Nanoscale Technique Measures Surface Physical Properties of APIs

July 3, 2008
Pharmaceutical Technology Editors
ePT--the Electronic Newsletter of Pharmaceutical Technology

Molecular Profiles created a poster that demonstrates the efficacy of its "nanoPASS" (nanoscale predictive analytical screening solution) technique to characterize an active pharmaceutical ingredient's (API) surface energy.

Nottingham, UK (June 26)-Molecular Profiles created a poster that demonstrates the efficacy of its “nanoPASS” (nanoscale predictive analytical screening solution) technique to characterize an active pharmaceutical ingredient’s (API) surface energy. The study used carbamazepine as a model compound to investigate the surface energy of three polymorphs. The samples were investigated before and immediately after size reduction by micronization, and after micronization and storage at ambient laboratory conditions for one month.

Researchers prepared carbamazepine forms I, II, and III and confirmed their identity using powder X-ray diffraction and Raman and infrared spectroscopy. Surface free-energy measurements were based on the adhesive interaction between an atomic-force microscope probe and single particles of carbamazepine. In each experiment, relative humidity was maintained at ~1%, and electrostatic charging was minimized. Measurements were made in a grid pattern across the surfaces of multiple particles. Researchers micronized the carbamazepine samples for 10 min with a Sturtevant (Hanover, MA) qualification micronizer using a grind pressure of 100 psi.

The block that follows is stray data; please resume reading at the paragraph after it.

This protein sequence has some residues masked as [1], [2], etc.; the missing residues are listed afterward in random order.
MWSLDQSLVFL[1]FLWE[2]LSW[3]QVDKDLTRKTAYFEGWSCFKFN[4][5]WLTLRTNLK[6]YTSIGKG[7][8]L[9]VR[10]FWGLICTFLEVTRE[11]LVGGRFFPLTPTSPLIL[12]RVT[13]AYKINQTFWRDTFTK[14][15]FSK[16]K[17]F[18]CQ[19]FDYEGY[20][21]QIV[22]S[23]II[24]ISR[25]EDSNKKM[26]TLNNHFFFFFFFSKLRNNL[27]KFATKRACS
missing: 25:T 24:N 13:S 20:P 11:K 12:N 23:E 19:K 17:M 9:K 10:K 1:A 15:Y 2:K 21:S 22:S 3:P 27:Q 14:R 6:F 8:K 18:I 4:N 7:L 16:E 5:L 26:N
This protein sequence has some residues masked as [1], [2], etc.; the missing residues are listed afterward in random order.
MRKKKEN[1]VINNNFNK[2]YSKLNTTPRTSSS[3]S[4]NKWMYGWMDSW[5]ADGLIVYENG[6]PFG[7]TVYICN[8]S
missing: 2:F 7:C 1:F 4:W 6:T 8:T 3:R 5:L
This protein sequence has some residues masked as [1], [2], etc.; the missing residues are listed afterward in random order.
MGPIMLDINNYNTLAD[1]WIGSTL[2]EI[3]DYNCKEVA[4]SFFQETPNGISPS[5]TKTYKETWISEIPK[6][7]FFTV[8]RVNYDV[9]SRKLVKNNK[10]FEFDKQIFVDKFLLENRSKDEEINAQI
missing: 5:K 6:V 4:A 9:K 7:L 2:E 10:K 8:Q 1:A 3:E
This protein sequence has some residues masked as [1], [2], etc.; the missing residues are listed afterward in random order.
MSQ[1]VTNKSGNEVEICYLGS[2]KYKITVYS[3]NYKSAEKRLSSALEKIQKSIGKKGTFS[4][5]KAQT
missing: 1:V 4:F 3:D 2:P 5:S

Results showed that the nanoPASS technique was able to discriminate between three polymorphs or carbamazepine at the single-particulate level and with nanoscale lateral resolution. Researchers also identified an increase in the surface energy following micronization. Surface energy reverts to its previous level after storage in ambient conditions.

The nanoPASS technique allows data to be acquired from a few milligrams of material, and researchers can apply it at an early stage of drug development.

Surface free energy is an important consideration in drug formulation because it is a major factor in adhesion and cohesion. For example, this behavior must be understood when developing inhalation formulations because the size-reduction process can change an API’s surface energy significantly.

Molecular Profiles provides contract research services to the pharmaceutical, biopharmaceutical, and biomedical industries. The company presented the poster, titled “Measuring Surface Physical Properties of Pharmaceutical Materials for Inhalation: Physical Changes During the Size Reduction Process,” at Respiratory Drug Delivery 2008 in Scottsdale, AZ. Molecular Profiles introduced the nanoPASS service platform to its nanoscale analytical services offering earlier this year.